Wallets are becoming more integrated with other things. Soon, we might all use our phones as a way to pay for things. However, the ultimate way to ensure that you don't forget your wallet at home is to embed it into your skin.
That's exactly what Patric Lanhed is doing, having placed a tiny computer chip under his skin that holds the key to his Bitcoin wallet, enabling him to scan his hand in order to pay for purchases.
The method is called a Bitcoin "bio-payment" because it allows for the sending and receiving of funds using data stored inside the user's body.
Of course, this "bio-payment" isn't really that different from other ways of using NFC to pay for goods and services. Many phones have NFC chips built into them, enabling users to use Apple Pay, Android Pay and other mobile payment services to use in stores. The main advantage to this, however, is that, while you certainly might lose your phone, it is very unlikely that you'll lose your hand.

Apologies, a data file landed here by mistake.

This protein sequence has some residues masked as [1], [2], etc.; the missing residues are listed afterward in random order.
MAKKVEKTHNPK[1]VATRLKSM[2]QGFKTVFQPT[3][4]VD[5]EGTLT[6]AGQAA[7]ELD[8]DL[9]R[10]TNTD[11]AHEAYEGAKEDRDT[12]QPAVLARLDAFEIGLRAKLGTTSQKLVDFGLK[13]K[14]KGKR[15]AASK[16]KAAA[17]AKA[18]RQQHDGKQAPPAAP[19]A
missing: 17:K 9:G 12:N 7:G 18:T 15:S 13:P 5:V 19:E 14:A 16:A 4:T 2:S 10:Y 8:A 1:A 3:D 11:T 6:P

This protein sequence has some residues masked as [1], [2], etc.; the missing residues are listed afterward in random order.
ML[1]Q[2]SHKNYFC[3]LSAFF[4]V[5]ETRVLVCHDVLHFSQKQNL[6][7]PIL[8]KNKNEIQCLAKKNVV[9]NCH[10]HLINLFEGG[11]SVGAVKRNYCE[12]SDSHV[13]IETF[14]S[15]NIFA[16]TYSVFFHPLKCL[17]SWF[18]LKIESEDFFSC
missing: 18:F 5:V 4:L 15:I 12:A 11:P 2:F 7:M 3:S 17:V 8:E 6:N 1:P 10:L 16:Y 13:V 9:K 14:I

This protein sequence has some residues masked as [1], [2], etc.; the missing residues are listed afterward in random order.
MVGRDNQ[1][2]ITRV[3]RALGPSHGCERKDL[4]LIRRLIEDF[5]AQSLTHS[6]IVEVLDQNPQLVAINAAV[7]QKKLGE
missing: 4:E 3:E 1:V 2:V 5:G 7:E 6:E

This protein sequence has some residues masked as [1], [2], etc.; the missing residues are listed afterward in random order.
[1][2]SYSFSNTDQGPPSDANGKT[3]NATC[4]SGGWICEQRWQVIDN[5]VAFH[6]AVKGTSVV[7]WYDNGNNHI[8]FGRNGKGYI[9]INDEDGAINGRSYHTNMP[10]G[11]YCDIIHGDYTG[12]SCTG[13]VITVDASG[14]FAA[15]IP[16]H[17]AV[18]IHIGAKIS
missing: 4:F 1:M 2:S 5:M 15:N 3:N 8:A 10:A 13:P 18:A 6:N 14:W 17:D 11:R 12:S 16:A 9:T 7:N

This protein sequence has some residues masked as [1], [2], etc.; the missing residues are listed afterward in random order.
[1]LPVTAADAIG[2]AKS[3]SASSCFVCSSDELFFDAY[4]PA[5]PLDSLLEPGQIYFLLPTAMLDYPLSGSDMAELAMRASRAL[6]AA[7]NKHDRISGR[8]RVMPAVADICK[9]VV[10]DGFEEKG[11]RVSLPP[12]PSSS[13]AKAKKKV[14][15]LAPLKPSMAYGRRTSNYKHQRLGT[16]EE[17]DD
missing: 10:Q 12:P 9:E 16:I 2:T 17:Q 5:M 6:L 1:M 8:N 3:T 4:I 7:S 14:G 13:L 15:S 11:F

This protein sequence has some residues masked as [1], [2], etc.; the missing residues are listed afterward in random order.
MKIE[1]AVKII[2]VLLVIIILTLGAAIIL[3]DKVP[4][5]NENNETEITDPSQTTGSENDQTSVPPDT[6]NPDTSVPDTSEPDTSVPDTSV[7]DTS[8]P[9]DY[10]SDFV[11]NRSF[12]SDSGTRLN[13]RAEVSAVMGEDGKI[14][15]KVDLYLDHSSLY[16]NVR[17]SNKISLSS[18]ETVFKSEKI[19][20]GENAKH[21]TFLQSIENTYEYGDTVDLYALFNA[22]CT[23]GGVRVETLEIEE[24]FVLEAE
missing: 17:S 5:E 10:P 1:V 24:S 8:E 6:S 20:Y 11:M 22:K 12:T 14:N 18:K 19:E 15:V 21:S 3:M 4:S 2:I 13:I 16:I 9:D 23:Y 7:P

"We are here to try to expand the frontiers of bio-functionality," said Juanjo Tara, Patric Lanhed's collaborator, in an interview with Motherboard. "We started with Bitcoins as a tribute of the revolution on the Internet, and we believe in hav[ing] the ownership of our data."
Eventually, the team hopes that people will be able to store more than just their Bitcoin wallet keys on the chip. Soon, we might be able to connect our credit cards with chips implanted under the skin, paying for goods in store using the chip.
It's important to note that Martijn Wismeijer, the founder of a Dutch Bitcoin ATM company, implanted NFC chips into his hands last year. It's not clear, however, if he used the implants to actually make payments or not. Lanhed and Tara are the first to claim that they've actually made a payment.
Eventually, the code behind the chip will become open-course so that others can start making NFC chips that can be stored under the skin.
Check out the video below to see the transaction in action.